If nations trade in goods that the United States has sanctioned, there may be repercussions – US Ambassador

The U.S. ambassador to the UN warned on Thursday that while African countries are free to purchase grain from Russia, they risk repercussions if they deal in goods that are sanctioned by the United States, such as Russian oil.

Following a meeting with Ugandan President Yoweri Museveni, Linda Thomas-Greenfield stated at a news conference in the nation’s capital, Kampala, “Countries can acquire Russian agricultural products, including fertilizer and wheat.”

Museveni, a supporter of the United States, has shown affinity for Moscow and has not denounced Russia’s invasion of Ukraine.

A country “stands the chance of having actions taken against them” if it chooses to interact with Russia in an area where there are sanctions, she continued.

Her trip takes place a week after Sergey Lavrov, the Russian foreign minister, visited Africa. During his visit, he rejected claims that his nation’s invasion of Ukraine is solely to blame for a dangerous food crisis affecting nations like Somalia and South Sudan.

Following Russia’s invasion of Ukraine, Lavrov attributed market food shortages to “the absolutely inadequate reaction of the West, which announced sanctions.”

Ukraine and Russia are major producers of wheat, barley, corn, and sunflower oil for the world market. Conflict in the Black Sea region, known as the “breadbasket of the world,” has increased the cost of food, threatened the political stability of developing countries, and prompted some nations to impose export restrictions on certain foods.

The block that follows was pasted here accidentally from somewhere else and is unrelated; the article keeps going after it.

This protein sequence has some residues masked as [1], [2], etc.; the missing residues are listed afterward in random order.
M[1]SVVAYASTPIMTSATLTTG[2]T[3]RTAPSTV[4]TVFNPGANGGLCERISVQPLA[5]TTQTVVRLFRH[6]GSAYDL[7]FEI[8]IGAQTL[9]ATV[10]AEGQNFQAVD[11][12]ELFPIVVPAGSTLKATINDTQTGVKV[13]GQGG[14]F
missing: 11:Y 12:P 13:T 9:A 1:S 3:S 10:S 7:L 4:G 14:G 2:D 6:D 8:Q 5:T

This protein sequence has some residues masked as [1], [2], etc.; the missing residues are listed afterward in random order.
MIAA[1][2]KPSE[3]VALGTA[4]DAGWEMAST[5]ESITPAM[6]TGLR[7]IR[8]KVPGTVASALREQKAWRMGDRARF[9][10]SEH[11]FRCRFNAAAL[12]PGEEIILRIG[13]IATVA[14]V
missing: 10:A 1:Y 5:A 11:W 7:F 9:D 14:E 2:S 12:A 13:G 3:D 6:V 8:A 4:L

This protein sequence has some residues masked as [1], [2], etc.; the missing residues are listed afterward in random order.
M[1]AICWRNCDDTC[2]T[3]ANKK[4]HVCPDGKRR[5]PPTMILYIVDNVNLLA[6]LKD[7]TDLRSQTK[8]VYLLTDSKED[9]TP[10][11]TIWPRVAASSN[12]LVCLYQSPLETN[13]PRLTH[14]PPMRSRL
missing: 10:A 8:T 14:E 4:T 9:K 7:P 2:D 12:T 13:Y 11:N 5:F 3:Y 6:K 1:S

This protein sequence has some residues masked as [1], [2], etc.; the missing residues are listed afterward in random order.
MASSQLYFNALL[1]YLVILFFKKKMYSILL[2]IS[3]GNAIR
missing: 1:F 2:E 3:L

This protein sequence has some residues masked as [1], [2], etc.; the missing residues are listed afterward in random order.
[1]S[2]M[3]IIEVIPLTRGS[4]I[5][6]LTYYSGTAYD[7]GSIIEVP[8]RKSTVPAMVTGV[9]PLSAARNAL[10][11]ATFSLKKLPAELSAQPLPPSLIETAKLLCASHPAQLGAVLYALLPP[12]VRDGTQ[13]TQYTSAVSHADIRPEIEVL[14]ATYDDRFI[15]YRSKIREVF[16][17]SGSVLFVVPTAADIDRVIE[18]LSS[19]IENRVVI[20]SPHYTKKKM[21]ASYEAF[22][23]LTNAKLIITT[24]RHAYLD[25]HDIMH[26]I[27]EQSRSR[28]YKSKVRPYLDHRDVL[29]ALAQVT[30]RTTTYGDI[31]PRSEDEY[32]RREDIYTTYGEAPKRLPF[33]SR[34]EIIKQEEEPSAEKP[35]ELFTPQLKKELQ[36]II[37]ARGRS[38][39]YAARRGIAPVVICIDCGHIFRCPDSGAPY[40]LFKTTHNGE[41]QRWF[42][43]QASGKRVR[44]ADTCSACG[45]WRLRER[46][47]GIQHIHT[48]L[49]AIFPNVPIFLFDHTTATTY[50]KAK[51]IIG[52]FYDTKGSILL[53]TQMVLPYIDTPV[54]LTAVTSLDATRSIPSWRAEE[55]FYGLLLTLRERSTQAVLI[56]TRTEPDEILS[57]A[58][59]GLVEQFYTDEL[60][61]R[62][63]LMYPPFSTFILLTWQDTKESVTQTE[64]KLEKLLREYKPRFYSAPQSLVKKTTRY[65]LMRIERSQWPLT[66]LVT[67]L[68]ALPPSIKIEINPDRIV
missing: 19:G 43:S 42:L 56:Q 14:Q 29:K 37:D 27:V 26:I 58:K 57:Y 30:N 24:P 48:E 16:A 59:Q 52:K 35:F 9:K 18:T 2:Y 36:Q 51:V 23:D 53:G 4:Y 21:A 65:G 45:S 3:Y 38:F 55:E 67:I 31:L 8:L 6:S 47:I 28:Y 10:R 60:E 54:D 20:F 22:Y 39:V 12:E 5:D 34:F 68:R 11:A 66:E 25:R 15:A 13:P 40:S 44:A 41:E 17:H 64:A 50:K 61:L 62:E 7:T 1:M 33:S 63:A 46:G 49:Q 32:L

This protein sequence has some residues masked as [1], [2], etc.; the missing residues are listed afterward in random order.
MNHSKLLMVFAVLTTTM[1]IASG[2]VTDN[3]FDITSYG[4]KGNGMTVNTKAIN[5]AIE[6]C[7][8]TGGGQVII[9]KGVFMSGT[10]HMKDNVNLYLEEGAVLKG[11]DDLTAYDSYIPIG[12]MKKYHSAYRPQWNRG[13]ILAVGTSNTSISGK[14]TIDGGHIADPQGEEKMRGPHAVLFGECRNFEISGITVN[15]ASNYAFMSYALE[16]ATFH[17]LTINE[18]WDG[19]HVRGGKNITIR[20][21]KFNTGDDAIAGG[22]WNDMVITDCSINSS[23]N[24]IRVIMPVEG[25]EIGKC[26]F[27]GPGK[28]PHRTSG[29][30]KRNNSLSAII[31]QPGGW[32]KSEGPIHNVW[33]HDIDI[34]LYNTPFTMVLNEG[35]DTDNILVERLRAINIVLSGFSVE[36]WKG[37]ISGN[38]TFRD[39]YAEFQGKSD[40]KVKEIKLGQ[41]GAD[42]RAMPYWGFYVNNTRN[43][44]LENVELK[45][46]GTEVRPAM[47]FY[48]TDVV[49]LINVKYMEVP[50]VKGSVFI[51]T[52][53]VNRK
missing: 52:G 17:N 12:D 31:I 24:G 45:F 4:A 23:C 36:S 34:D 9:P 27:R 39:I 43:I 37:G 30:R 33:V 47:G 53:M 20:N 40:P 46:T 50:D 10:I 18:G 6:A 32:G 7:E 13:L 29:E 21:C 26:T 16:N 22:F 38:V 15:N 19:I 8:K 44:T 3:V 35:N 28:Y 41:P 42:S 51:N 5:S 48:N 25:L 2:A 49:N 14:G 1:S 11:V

Many African nations are significantly dependent on food imports from Russia and Ukraine, including some with regions that are on the verge of famine.

Thomas-Greenfield claimed that Washington’s sanctions are not to blame for the increased cost of food in Africa and other parts of the world.

She described Museveni, an authoritarian who has been in power for 36 years, as a regional leader with whom the U.S. has “shared interests” and stated that the U.S. intends to strengthen current alliances with African nations like Uganda.

One of the 25 African countries that chose not to participate in the U.N. General Assembly’s vote on the resolution denouncing Russia’s invasion of Ukraine earlier this year is Uganda.

Numerous nations on the 1.3 billion-person continent have had close ties with Moscow for a long time, ever since the Cold War when the Soviet Union backed their anti-colonial struggles.

Museveni implied that he felt pressured to support the U.S. position on the conflict in Ukraine when he said during Lavrov’s visit that Russia has been a friend to the nation of East Africa for more than 100 years.

Disclaimer: The opinions expressed in this publication do not in anyway reflect the opinions of State News Ghana

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